Disorganized direct dimensions

Another dimensioning scheme that I’ve seen involves a complete disregard for the fact that a pattern exists.  See Figure 3.  Directly dimensioning each of the positions within the pattern to each other may be acceptable in some scenarios, but likely isn’t a very clear choice for larger feature patterns.  The problem with this scheme is that it can be very difficult to determine the true accumulation of the tolerance stack-up.  It may also be difficult to determine design intent.

Figure 3
Figure 3

Baseline dimension scheme

To avoid the issues associated with other direct dimensioning schemes, one may choose to use baseline dimensioning, which may also be called rectangular coordinate dimensioning in some scenarios.  The advantage of a baseline dimension scheme is that it limits the accumulation of tolerances to the stake-up from just two dimensions.  This is because the total stack-up between any two positions within the feature pattern are related through a common baseline.  The problem with baseline dimensioning is obvious in Figure 4; its take up a lot of space on the drawing.

Figure 4
Figure 4

Ordinate dimensioning

A common alternative to baseline dimensioning is ordinate dimensioning, also known as rectangular coordinate dimensioning without dimension lines.  This scheme also relies on a baseline, referred to as zero (0), from which all of the features are dimensioned.  The advantage of ordinate dimensioning is that it takes up far less space on a drawing, as shown in Figure 5.  Tolerance stack-up is limited to just two dimensions between any two positions within the pattern.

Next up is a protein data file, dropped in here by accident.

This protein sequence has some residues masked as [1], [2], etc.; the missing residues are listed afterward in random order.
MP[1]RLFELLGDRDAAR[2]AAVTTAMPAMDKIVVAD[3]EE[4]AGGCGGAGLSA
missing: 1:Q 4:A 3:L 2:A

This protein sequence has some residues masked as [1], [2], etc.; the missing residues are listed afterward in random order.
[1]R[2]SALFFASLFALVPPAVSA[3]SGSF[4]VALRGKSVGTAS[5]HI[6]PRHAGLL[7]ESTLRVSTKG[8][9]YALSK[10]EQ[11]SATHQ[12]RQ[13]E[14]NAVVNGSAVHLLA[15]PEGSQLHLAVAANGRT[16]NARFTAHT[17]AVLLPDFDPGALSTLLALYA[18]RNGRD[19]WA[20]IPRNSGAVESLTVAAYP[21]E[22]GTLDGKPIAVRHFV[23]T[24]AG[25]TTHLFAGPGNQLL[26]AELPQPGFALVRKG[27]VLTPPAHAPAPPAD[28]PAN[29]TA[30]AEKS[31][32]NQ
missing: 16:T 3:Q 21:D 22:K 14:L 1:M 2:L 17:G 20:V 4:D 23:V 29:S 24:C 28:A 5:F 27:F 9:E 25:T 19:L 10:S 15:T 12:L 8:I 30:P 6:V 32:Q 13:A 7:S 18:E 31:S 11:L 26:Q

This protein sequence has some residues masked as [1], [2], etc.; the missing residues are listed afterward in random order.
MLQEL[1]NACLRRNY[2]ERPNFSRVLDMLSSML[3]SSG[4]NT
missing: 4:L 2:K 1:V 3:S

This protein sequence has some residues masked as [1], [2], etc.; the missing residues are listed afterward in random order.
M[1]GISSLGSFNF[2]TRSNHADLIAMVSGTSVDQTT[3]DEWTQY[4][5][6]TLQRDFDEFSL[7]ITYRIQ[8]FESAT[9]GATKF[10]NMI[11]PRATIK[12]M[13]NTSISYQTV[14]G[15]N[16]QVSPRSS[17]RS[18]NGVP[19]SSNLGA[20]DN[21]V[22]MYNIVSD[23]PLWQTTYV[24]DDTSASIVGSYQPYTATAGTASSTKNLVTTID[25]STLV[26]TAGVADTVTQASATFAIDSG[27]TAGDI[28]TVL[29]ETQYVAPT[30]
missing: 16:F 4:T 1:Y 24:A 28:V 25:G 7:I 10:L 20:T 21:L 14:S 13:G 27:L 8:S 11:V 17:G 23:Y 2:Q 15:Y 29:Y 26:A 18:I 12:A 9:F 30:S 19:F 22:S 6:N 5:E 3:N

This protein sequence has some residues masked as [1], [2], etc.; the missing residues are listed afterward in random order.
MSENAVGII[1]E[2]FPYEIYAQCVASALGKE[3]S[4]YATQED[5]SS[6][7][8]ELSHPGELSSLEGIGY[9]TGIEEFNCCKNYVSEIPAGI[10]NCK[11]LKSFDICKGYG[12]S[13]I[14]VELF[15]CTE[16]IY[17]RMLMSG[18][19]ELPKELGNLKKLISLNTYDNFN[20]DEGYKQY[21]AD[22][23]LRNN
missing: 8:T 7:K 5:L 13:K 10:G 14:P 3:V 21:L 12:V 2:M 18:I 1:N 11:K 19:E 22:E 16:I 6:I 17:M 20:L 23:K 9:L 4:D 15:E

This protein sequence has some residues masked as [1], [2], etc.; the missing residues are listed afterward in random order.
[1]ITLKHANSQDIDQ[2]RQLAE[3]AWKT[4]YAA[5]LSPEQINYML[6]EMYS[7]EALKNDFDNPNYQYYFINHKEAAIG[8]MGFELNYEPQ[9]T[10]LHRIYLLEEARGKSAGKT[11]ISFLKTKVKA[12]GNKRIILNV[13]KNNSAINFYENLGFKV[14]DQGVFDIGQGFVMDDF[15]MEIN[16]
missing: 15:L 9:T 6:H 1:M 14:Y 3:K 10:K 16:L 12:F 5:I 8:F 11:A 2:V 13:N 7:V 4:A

Figure 5
Figure 5

Using GD&T for best results

The best way to avoid accumulation of tolerances is to use a methodology that does not rely on any form of direct dimensions.  ASME Y14.5-2009 actually suggests that GD&T should be used instead of direct dimensions to locate features.  I have discovered the hard way that many individuals in the engineering field have an irrational fear of GD&T.  Even still, GD&T provides a far superior method for the location of positions within a feature pattern. The example in Figure 6 shows a less cluttered drawing.  With the addition of MMC to the feature control frame, this method could provide even better results since it would make use of bonus tolerance.  The position of each feature within the pattern has an optimal tolerance zone that more closely matches design intent.  One more added benefit is that all features controlled by a signal feature control frame are automatically considered as a pattern.